Where the Rigans go on sundays
Jurmala Travel Blog› entry 5 of 9 › view all entries
So, two days ago I had planned to go to a palace on this day, and I had visited a tour-company to book a tour to this palace, because it was very hard to reach by public transportation. The company registered me and told me that I should just show up at 10 o’ clock before their door. Ok, so I did. But when I arrived at their door this morning they told me that there were no more seats available to me. I didn’t really understand this, because I thought they had reserved a seat for me. So, my plan for today was thwarted. I was a bit disappointed, and desperate to get out of Riga, because I had seen the city already and I really wanted to go somewhere else.
All the other options for tours and day-trips were sort of impossible at this point.
And, you know? It was quite fun.
The train from Riga to Jurmala was filled with Russians. It seemed like every Russian west of the Volga wanted to go to this beach. Next to me were a young Russian man and his mother and they were very curious about me. I told them that I was from Holland, and since they had never met anyone from Holland they wanted to know all about me.
When I arrived a terrible thunder broke loose, and for the rest of the day I kept hearing thunder in the distance, but at dry periods I went up the beach and walked around the main boulevard in Jurmala. It is a place to see and to be seen. There are Russian signs and there is Russian music. I have never seen anything like this!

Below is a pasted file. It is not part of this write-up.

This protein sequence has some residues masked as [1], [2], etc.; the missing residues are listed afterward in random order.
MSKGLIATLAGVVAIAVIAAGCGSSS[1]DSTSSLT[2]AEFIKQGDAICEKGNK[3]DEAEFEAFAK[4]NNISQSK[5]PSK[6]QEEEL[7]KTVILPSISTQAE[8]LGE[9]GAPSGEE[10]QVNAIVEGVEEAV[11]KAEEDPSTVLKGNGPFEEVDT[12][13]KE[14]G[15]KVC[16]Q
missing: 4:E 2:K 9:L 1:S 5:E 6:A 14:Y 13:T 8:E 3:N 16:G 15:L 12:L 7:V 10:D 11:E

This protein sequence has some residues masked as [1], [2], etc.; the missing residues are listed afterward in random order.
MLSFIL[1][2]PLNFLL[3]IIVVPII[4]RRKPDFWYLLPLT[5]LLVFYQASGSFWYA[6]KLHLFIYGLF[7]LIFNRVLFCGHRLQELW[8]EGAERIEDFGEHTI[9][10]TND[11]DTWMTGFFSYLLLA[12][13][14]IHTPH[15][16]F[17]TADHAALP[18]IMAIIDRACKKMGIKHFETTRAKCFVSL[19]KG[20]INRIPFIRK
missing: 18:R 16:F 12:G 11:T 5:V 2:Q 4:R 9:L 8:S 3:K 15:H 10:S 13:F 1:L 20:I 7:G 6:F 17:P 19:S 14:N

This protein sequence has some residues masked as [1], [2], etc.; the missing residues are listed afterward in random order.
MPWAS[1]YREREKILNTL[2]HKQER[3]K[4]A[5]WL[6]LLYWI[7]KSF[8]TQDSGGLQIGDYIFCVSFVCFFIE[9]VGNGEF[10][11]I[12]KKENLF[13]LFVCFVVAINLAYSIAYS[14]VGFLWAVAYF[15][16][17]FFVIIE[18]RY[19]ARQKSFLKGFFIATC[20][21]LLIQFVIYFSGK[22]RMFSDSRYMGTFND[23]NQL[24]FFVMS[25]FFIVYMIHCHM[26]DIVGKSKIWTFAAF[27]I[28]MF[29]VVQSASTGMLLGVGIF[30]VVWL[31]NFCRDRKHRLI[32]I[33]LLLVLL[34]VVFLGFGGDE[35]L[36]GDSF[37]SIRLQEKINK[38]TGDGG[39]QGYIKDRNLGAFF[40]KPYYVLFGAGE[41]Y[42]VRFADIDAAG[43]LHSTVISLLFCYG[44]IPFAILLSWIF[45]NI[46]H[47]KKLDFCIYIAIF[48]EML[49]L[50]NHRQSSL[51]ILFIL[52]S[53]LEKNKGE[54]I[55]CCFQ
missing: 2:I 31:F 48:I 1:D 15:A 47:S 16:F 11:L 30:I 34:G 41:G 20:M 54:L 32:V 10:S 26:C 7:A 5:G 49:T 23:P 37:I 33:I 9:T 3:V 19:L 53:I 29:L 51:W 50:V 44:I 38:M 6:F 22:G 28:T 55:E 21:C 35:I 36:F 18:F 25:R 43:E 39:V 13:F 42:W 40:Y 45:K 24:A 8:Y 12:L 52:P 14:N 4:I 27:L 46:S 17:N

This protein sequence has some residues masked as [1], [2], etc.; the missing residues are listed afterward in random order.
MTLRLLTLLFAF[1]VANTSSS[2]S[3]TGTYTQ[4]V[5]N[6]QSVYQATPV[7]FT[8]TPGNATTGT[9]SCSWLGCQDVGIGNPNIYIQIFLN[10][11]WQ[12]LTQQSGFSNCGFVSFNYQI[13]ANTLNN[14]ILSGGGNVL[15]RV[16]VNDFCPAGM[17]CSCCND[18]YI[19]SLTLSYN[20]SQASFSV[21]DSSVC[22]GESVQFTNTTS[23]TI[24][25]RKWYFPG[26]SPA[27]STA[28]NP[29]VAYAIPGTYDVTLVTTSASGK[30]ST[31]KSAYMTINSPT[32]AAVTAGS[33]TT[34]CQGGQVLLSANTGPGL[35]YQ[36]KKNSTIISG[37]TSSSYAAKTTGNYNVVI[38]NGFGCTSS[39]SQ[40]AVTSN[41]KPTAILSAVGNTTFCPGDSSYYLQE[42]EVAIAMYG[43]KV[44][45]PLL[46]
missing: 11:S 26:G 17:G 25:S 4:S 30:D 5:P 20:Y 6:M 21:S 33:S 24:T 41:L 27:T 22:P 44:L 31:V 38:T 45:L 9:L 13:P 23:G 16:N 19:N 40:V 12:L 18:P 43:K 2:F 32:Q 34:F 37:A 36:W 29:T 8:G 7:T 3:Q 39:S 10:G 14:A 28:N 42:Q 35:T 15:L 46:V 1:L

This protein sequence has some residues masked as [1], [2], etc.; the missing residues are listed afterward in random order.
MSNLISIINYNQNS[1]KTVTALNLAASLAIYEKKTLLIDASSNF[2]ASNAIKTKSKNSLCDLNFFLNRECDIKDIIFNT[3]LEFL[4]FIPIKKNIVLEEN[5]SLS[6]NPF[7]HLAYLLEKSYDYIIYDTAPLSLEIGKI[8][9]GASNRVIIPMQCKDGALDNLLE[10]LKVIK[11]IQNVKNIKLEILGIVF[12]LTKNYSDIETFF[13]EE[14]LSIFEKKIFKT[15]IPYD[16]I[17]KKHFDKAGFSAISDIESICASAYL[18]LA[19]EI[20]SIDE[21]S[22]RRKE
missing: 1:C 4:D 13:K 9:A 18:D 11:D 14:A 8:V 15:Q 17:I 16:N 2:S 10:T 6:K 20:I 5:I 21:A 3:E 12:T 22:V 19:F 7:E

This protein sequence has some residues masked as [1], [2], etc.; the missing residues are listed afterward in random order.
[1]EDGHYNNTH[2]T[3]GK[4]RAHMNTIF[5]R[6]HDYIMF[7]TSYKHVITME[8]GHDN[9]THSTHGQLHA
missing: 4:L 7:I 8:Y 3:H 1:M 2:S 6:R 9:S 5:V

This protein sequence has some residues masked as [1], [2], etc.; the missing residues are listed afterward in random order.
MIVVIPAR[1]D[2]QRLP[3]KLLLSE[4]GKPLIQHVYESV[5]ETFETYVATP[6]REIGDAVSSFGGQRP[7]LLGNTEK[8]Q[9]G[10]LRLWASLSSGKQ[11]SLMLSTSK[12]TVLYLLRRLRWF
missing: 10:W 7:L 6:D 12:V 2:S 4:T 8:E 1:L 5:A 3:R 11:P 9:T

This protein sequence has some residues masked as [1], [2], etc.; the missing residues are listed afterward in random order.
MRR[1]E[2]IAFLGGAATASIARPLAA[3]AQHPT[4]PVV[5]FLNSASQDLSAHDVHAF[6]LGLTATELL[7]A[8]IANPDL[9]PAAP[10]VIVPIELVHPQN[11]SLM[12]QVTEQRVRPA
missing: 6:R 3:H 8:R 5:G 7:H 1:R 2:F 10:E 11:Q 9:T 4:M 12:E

When I walked up the beach, I saw a large blue plate laying on the ground, and it said: “Welcome in the EU!”, but I couldn’t figure out for whom the text was meant to be read. Was it for the Latvians? (I know most are very happy to be part of the EU) Or was it meant to be read by the Russians, because they are visiting a beach in a EU country?
Besides the Baltic beach, which reminded me a lot of the North Sea right next to my hometown, there are lots of wooden German houses along the coast.
Later that day, while the thunder was still rumbling on in the distance, I went to the neighboring village Dubulti, which is on the same strip of coast. I just wanted to check it out, but when I exited the train, the clouds moved in bizarre shapes above me, the thunder cracked and the rain came down almost immediately. Dubulti was mostly lost to me, but one thing I noticed when I passed by was a curious Orthodox church painted bright blue.
By that time my legs had enough (I really should give them some rest) and I returned to Riga. The sea didn’t look that inviting, but I still had a great time. The atmosphere and big concentration of Russian people makes Jurmala an odd but interesting experience.